More than two centuries after its first publication, author Mary Shelley's work of science fiction, "Frankenstein," is alive and well, still scaring up fans in 2018.

California International Antiquarian Book Fair includes exhibits honouring the original
California International Antiquarian Book Fair includes exhibits honouring the original "Frankenstein" novel and its author, Mary Shelley, USA, February 10, 2018. (@CABookFair) (Facebook)

More than two centuries after its first publication, author Mary Shelley's trailblazing work of science fiction, "Frankenstein," is alive and well.

The novel, first published by a small London publishing house on 1 January 1818 and originally titled "Frankenstein; or, The Modern Prometheus," is being celebrated this weekend at The 51st California International Antiquarian Book Fair.

In the fair, some 200 dealers have trucked in thousands of books from yesteryear -- a share of them a wide array of editions of the Shelley novel, as well as knockoffs and spinoffs.

California International Antiquarian Book Fair Committee Chapter Chair Brad Johnson said Shelley and her book are well worth remembering.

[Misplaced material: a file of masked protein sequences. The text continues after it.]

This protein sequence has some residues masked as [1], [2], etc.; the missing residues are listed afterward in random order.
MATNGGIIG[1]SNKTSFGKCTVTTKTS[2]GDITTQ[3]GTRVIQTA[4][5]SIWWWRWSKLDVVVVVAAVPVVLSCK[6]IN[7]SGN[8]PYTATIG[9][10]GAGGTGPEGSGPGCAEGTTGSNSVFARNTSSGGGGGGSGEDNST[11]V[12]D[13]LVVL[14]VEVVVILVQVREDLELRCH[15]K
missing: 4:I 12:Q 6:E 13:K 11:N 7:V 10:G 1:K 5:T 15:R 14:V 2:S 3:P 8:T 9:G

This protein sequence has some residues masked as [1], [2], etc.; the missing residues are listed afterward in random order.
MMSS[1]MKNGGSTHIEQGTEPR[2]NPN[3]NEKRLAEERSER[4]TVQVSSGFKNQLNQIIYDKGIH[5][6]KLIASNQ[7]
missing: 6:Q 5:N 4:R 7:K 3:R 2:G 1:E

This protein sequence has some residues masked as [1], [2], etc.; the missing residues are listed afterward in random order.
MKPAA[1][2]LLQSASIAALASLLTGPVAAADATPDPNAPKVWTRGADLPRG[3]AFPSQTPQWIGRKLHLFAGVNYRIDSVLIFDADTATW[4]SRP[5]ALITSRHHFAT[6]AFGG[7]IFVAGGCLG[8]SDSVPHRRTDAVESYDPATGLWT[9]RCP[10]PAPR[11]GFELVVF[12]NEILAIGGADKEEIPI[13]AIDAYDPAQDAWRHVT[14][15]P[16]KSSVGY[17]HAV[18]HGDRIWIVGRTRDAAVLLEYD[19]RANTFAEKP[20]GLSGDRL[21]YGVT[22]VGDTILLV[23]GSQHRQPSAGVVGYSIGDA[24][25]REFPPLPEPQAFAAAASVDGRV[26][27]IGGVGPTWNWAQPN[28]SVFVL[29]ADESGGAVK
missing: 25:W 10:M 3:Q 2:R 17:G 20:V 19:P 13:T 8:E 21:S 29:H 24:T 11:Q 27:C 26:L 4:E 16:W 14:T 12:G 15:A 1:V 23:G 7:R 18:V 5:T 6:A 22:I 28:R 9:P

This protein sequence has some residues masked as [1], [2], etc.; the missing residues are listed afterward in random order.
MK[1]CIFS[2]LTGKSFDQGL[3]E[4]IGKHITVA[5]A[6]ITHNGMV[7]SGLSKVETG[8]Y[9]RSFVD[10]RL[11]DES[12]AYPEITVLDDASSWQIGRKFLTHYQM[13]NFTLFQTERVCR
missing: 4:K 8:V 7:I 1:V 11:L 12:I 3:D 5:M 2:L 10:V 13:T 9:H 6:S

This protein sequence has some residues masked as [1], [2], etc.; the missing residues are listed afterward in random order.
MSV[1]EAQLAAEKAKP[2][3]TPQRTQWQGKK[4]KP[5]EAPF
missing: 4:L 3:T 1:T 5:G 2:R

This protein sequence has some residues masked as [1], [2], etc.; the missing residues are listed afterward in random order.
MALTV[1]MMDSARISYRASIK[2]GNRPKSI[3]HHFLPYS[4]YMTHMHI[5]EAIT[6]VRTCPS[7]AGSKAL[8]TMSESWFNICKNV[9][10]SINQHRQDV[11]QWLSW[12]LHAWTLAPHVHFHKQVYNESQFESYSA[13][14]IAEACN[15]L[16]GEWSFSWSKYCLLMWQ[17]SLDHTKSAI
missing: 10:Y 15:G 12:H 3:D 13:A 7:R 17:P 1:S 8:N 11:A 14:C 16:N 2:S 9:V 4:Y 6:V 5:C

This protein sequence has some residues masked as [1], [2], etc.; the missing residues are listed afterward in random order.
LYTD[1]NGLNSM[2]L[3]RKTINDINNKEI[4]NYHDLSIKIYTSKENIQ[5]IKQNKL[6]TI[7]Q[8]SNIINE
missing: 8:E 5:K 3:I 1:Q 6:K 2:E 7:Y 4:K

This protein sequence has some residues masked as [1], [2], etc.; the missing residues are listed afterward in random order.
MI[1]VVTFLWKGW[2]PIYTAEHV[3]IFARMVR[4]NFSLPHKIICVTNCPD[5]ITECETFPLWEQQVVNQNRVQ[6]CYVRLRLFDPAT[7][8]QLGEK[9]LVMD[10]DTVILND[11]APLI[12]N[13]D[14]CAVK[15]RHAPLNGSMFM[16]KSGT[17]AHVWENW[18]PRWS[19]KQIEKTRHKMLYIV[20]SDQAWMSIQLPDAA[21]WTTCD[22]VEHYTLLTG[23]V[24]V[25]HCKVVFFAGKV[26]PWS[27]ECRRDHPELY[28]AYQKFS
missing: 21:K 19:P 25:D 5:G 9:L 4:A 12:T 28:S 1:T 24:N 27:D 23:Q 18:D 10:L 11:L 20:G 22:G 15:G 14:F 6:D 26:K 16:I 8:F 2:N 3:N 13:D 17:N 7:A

"You know, 200 years ago, an 18-year-old girl sat down on a stormy night in Italy and put together what is considered to be the foundational work in science fiction and a work that's been reinterpreted by every subsequent generation," he said.

While a success in her lifetime, Shelley would never see "Frankenstein" become a phenomenon. 

Starring Boris Karloff

The story had been adapted a number of times in silent films, but it wasn't until the first sound version, a 1931 Universal release starring Boris Karloff, that the doctor with a God complex and his monster would become household fixtures.

The book fair includes exhibits honouring both the original "Frankenstein" novel and its author, as well as the '31 film and Karloff.

Karloff's daughter, Sara, will appear in a panel discussion of the movie at the fair over the weekend.

"I think my father would be amazed at the long legs his legacy has had, not only because of 'Frankenstein,' but that it made such a pivotal difference in his life both personally and professionally," she recalled. 

"It was his 81st film. And no one, he said, saw the first 80. And he was 44 years old when he made 'Frankenstein.' He lost 25 pounds during the making of the film and he'd been a starving actor for 20 years."

"So, he became an overnight success after 20 years in the business, 10 years in repertory theatre and British Columbia and 10 years in Hollywood. So, I mean, the difference that film made in his life and that role made in his life was absolutely amazing."

The 51st California International Antiquarian Book Fair runs through Sunday at the Pasadena Convention Center.

Source: AP